GREAT CO-OPERATIVE SCHEME.
Window-Glass Trust Said to Be Plan
ning for n Coup.
Sreclal to the Indianapolis Journal.
MARION, Ind., June 22. Rumors are
afloat in glass circles that the American
Window-glass Company, the trust, is pre
paring to adopt a plan which will revolu
tionize the window glass trade, and which.
If effectual, will be a death blow to the In
dependent window glass factories through
out the country. It is said that the Ameri
can Company contemplates transforming
itself Into a co-operative concern with a
capital stock: of $17.000,000. The proposition
of the American Is to make each of Its
skilled workmen a member of the company
by presenting him with a block of stock.
No charge will be made for euch stock, the
workmen merely being asked to take an In
tel est in the business and help themselves
by making a better quality of glass than
ever before turned out. The workmen will
draw dividends on their stock In addition
to their pay.
Glass men say this Is the biggest proposi
tion ever made to its employes by any
company, and that it cannot but become
1 effectual, and will Inevitably put the in
dependents out of bu?lne?s. The plan, out
lined contemplates the presentation of $X)
in stock to each of the 4.C) workers in the
trust employ, a total of $2.0.000. to be
added to the present capital of $l5.ooo.0ofl.
Besides piving the trust control of the
window glass situation, this plan un
doubtedly would result In securing to the
company all the best workers in the trade,
resulting in a higher class of output and
strengthening the price situation to the
extent that the additional dividends would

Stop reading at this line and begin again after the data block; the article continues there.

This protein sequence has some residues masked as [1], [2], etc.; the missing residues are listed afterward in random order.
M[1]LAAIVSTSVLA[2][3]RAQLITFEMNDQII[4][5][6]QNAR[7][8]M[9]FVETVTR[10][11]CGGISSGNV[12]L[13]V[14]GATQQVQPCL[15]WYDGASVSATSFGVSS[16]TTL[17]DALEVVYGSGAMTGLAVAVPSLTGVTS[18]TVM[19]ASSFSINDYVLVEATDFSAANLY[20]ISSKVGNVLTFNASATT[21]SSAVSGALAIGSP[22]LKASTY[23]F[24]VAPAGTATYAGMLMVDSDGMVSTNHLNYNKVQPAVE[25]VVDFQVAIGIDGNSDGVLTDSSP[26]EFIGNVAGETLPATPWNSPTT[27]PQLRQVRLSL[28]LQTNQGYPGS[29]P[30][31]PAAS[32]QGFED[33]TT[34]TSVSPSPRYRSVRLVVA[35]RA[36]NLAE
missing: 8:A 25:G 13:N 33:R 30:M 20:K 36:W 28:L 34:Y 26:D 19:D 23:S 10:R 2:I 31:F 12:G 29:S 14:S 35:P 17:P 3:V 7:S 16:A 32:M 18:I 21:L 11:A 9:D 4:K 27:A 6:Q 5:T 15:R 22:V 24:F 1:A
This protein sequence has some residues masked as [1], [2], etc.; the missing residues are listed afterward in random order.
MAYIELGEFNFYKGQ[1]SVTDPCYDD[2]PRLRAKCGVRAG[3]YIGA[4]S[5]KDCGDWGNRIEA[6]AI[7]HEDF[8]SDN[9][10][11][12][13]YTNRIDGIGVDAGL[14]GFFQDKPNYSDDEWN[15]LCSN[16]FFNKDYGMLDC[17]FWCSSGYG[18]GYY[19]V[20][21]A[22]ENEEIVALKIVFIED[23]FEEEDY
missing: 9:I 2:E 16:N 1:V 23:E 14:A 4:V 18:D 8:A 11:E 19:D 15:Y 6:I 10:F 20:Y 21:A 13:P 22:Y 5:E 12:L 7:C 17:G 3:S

scarceb be felt by the regular stock
holders, if, indeed, it did not result in a
still higher dividend rate.
The workmen here take kindly to the
Idea. They say that there Is r.o reason
why dividends should not be made equal or
superior to the high returns of past yars.
when 123 to ,150 per cent, have been paid,
and they are hopeful of being able to
pocket several hundred dollars more, an
nually, than their wages amount to.
ANDERSON. Ind.. June 22. The report
current here -that the window-glass trust
will increa?e its capital stock and divide
that increase among its workers Is viewed
with apprehension by the independents,
who admit it would mean that the end of
the independent factory was at hand. The
attitude of President Burns Is decidedly
more favorable toward the American Window-glass
Company than it has been here
tofore, and this change In policy is being
freely commented on In the ranks of tho
workmen, who are well pleased with the
prospect of having their conditon bettered.
Glass Flatteners May Strike.
PITTSBURG, June 22. The prospect of
starting the window-glass factories of the
country, on next fire at. the compromise
scale, signed by the blowers and gather
ers, last week, was materially lessened
by the action of the flatteners to-day. After
a six-hour conference with the manufac
turers they refused to accept the 1 per
cent, reduction asked by the trust, and
left the meeting vowing they would close
all the factories unless their demand of a
5 per cent, advance on the present scale
Mill Will Reopen Monday.
Special to the Indianapolis Journal.
MUNCIE, Ind.. June 22. To-night an or
der was posted calling In the 1.W0 employes
of the Midland steel works to report for
duty Monday morning. All parts of the big
mill will go on except the open hearth fur
naces, which are being repaired. "The or
der books are loaded heavily," said an of
ficial to-night. The employes out of town
are being called home by wire.
Ft. Wayne Plumbers on Strike.
Sr eclal t o the Indianapolis JournaL
FORT WAYNE. Ind., June 22 A general
strike of plumbers has been ordered. The
Journeymen demand $3 for eight hours'